Re: [PATCH v3 3/5] soc: rockchip: add reboot notifier driver
From: Thierry Reding
Date: Tue Dec 15 2015 - 12:42:51 EST
On Tue, Dec 15, 2015 at 05:34:00PM +0100, Arnd Bergmann wrote:
> On Tuesday 15 December 2015 17:31:22 Thierry Reding wrote:
> > On Mon, Dec 14, 2015 at 12:39:44PM +0100, Arnd Bergmann wrote:
> > > On Wednesday 18 November 2015 17:56:22 Andy Yan wrote:
> > > > rockchip platform have a protocol to pass the kernel reboot
> > > > mode to bootloader by some special registers when system reboot.
> > > > By this way the bootloader can take different action according
> > > > to the different kernel reboot mode, for example, command
> > > > "reboot loader" will reboot the board to rockusb mode, this is
> > > > a very convenient way to get the board enter download mode.
> > > >
> > > > Signed-off-by: Andy Yan <andy.yan@xxxxxxxxxxxxxx>
> > >
> > > Adding John Stultz to Cc
> > >
> > > I just saw this thread pop up again, and had to think of John's recent
> > > patch to unify this across platforms.
> > >
> > > John, can you have a look at this driver too, and see how it fits in?
> > > I think this is yet another variant, using an MMIO register rather than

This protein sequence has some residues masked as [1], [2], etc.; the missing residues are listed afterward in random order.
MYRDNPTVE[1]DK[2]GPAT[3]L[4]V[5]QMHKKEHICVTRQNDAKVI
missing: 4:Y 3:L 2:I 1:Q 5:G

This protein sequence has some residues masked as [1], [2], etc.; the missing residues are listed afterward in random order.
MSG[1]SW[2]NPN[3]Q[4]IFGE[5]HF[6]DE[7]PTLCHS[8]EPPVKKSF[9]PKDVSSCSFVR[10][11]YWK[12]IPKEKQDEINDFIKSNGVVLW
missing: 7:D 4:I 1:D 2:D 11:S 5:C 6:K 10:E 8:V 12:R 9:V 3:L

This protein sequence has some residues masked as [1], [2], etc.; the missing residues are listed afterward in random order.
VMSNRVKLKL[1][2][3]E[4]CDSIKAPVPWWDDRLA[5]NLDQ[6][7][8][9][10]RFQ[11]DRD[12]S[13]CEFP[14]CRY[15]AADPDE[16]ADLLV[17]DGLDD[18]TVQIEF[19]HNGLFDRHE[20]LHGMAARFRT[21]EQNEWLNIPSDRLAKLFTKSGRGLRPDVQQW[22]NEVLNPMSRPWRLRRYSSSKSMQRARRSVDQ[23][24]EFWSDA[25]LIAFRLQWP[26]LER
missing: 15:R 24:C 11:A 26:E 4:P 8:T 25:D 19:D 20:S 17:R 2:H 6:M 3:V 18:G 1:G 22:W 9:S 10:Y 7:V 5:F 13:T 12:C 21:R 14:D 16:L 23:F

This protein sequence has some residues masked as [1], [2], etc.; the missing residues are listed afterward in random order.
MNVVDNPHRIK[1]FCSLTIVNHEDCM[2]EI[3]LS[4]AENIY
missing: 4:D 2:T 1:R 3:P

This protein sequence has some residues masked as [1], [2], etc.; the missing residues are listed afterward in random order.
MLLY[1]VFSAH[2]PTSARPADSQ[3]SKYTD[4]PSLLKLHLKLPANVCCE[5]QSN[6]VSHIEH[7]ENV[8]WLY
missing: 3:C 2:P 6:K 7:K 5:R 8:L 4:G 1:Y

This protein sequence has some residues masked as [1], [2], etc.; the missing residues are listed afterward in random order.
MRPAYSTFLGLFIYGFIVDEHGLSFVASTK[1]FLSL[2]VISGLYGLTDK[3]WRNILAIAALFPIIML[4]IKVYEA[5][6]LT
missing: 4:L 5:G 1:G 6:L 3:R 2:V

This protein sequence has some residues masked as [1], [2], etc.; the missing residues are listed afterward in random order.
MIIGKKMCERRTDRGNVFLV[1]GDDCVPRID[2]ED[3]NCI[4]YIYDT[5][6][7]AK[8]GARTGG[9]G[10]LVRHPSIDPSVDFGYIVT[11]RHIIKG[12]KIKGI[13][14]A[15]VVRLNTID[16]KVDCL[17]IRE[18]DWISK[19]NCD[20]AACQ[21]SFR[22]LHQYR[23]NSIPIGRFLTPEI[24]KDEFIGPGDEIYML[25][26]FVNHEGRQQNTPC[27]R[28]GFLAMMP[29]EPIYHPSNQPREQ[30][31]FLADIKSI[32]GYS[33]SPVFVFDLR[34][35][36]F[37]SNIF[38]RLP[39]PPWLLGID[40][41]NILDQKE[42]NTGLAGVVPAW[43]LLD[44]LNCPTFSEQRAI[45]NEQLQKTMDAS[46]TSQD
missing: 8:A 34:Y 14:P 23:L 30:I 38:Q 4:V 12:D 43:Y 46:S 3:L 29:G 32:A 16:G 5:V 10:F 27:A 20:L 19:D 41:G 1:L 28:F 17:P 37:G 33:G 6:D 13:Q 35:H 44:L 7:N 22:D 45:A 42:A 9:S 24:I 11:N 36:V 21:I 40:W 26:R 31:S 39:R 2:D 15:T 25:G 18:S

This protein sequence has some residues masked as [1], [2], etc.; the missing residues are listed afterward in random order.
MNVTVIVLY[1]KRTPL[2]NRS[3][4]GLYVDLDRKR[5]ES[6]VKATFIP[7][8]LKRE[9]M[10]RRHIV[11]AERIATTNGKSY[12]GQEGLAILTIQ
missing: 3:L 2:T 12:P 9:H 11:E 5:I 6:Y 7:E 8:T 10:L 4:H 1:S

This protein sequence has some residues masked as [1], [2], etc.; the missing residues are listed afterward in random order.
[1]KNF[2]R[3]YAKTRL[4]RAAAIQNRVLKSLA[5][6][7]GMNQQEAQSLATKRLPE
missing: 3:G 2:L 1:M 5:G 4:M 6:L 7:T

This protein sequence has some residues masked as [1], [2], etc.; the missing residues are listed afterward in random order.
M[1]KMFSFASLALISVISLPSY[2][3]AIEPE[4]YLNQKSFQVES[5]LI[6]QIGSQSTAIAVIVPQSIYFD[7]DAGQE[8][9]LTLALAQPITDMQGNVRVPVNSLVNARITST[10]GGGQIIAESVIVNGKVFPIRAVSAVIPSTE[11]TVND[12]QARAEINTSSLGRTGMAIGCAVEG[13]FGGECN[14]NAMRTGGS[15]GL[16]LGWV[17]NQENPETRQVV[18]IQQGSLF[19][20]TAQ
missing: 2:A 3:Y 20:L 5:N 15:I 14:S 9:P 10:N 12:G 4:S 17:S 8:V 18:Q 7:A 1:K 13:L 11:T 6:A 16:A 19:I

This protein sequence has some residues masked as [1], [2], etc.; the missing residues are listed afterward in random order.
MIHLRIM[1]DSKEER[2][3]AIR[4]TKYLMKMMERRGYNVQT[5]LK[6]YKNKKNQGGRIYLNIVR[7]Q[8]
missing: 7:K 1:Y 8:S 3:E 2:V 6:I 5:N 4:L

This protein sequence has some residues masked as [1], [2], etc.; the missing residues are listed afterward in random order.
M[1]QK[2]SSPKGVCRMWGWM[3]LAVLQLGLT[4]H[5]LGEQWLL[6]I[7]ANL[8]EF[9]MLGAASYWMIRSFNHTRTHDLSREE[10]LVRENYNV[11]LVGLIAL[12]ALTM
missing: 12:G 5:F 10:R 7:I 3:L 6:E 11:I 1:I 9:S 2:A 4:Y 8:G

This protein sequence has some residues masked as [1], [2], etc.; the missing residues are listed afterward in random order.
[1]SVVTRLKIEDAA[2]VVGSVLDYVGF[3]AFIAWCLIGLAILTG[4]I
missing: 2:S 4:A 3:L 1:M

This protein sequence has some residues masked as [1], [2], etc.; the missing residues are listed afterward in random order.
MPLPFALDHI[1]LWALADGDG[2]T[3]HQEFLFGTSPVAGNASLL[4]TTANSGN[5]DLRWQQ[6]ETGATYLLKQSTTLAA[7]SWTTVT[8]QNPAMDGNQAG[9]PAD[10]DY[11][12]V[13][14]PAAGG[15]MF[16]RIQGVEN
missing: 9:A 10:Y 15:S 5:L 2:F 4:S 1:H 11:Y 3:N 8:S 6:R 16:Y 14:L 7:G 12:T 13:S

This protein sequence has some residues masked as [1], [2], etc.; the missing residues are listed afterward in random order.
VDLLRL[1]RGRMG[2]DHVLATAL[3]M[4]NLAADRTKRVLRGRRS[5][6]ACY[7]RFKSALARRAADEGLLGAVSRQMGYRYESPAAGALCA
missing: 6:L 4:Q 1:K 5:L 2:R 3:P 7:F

> > > RAM (as HTC / NVIDIA does) or SRAM (as Qualcomm does), but otherwise
> > > it conceptually fits in with what you had.
> > FWIW, Tegra typically does use an MMIO register as well. See
> > drivers/soc/tegra/pmc.c:tegra_pmc_restart_notify(). I don't know what
> > HTC does, but if it's writing somewhere in RAM it isn't using the
> > standard way of resetting the SoC. There's early boot ROM code which I
> > think evaluates the PMC_SCRATCH0 register on Tegra to determine which
> > mode to boot into. That's before even any firmware gets the chance of
> > doing anything.
> HTC apparently uses a separate RAM area to pass the reboot reason,
> and they have a driver to store that, which is separate from the
> driver that they use for actually rebooting the machine.
I wasn't very clear, but the PMC_SCRATCH0 register is used to store the
reset reason. It supports the recovery mode, which I think is really an
Android thing, "bootloader" will typically cause the bootloader not to
boot anything, and "forced-recovery" will go into a recovery mode that
is used to bootstrap the device (usually by uploading a "miniloader"
that initializes RAM, downloads a bootloader for booting or flashing an
operating system, ...).
The write that resets the SoC is to a different register.
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